jQuery Moblie, Phonegap alerts

I don't particularly like the look and feel of the standard alert message but you can't argue about the ease of use.

Fortunately it is easy to change the look and feel. I do this by overwriting the native alert method. You can do the same thing in web apps but IE whines about it being a security violation. At least in Phonegap apps running on iOS there is no problem. I have not tested it on Android.

The javascript is very simple. I put this in after jQuery has loaded the page.

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2    $("#alertMessage").html(ex);
3    $("#alertbutton").click();
6    $('.ui-dialog').dialog('close');

Notice that I am redefining the native alert method.

I have the following in the html page.

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1<div data-role="page" id="alertid">
2    <div data-role="header">
3        <h1>Attention required</h1>
4    </div><!-- /header -->
5    <div data-role="content" data-theme="e">
6        <p id="alertMessage"></p>
7        <a href="#" data-role="button" data-theme="b" data-inline="true" id="alertclose">Ok</a>
8        <a href="#alertid" data-rel="dialog" id="alertbutton" style="display:none"></a>
9    </div><!--END OF jqMobile Content Div-->

The hidden button just gives me a simple way to open the dialog. Notice that I trigger a click on it when the alert method is called.

That is all there is to it. The remainder of your code just calls alert as appropriate.

A couple of screen shots to illustrate. When the user clicks on the tweet icon the code verifies that Twitter is set up on the device. If not we raise an alert.

Refresh jQuery Mobile Listview Themes at Runtime

jQuery mobile's ListViews are very nice but the framework provides no methods for changing the theme (either of the entire list or an individual element) at run time.

Quite often I need to change the appearance of an element based on state. For example I use a listview on the left hand side of the page and change the content on the right hand side when the user clicks on a category. I, of course, want the selected category to be a different color than the rest of the list.

One would think you could just change the "data-theme" attribute of the element you click on and refresh the list view. This doesn't work because the element you click on doesn't even have a data-theme attribute (even though you specified it in the original markup).

This is because the framework places a lot of wrappers around the element(an href) but doesn't attach the data-theme attribute to it.

In order to change the theme there are a few steps:

  1. Determine the current theme
  2. Remove classes associated with the theme on the ancestors of the element
  3. Add classes on those elements corresponding to the new theme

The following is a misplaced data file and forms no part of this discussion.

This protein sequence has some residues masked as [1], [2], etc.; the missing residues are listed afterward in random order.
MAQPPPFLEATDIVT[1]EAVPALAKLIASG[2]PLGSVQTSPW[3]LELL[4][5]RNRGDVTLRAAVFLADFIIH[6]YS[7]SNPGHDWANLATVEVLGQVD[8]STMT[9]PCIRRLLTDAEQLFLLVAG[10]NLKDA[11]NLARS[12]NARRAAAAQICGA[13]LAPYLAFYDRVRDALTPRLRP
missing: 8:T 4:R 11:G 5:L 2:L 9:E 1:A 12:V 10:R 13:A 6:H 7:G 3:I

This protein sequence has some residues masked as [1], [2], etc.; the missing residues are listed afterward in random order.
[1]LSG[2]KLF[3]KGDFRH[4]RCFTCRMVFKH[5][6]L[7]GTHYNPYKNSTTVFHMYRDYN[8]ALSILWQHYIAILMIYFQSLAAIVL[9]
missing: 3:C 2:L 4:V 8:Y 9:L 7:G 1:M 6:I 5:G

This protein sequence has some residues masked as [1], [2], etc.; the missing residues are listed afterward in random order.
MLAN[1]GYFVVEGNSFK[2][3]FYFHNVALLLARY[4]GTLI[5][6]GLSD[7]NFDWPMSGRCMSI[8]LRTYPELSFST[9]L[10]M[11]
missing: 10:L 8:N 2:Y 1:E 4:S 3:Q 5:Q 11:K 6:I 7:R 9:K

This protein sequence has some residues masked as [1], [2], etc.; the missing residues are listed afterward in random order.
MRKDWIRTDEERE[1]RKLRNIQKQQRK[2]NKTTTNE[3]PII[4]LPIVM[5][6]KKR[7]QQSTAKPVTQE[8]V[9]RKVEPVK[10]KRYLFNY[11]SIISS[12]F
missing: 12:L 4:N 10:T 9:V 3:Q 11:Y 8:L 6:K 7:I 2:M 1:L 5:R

4. Change the data-theme attribute on the appropriate ancestor
  5. Refresh the listview

I have written a simple function to accomplish this:

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1var changeListViewElementTheme = function(selector, theme){
2    try {
3        $(selector).each(function(){
4            try {
5                var btn = $(this);
6                var ggpar = btn.parent().parent().parent();
7                var gggpar = ggpar.parent();
8                var th = ggpar.attr("data-theme");
9                var nth = theme;
10                ggpar.removeClass("ui-btn-up-" + th).addClass("ui-btn-up-" + nth);
11                ggpar.removeClass("ui-btn-down-" + th).addClass("ui-btn-down-" + nth);
12                ggpar.attr("data-theme", nth);
13                gggpar.listview("refresh");
14            }catch(exignore){
15                //silent catch because this will fail for non initialized lists
16                //but thats ok
17            }
18        });
19    }
20    catch (ex) {
21        alert(ex);
22    }

Notice that the classes you need to change are ui-btn-up-x and ui-btn-down-x, where x is the theme (a,b,c,d,e). These classes and the theme exist on the great grandparent of the href element. The listview is the great great grandparent.

You can play with the concept here

That annoying serializeJSON function

One annoying aspect of using a weakly typed language like ColdFusion is that sometimes you really need the type. If you ever have fields which are numeric strings (e.g. phone numbers, ssn, or your database uses varchar for ids which consist only of digits) you have probably had issues if you serialize the data using serializeJSON and send it to the client. SSN's likely will be expressed in scientific notation and leading zeros will be lost in your id's and international phone numbers.

You can always work around this by prepending a "~" to the variable and then stripping it off in javascript but that is kludgy at best.

I have written a parser which preserves appropriate variables as strings when serialized. Since this only works if you can identify the appropriate fields the parser only preserves numerical strings that are part of a struct. If that is too limiting you can always modify the parser to treat all simple values as strings but that means some javascript conversions are necessary on the client to converts strings back to numbers.

The concept is to pass a mapping struct to the parser telling it which elements to preserve as strings. If you pass an empty mapping struct you get the normal CF serialization.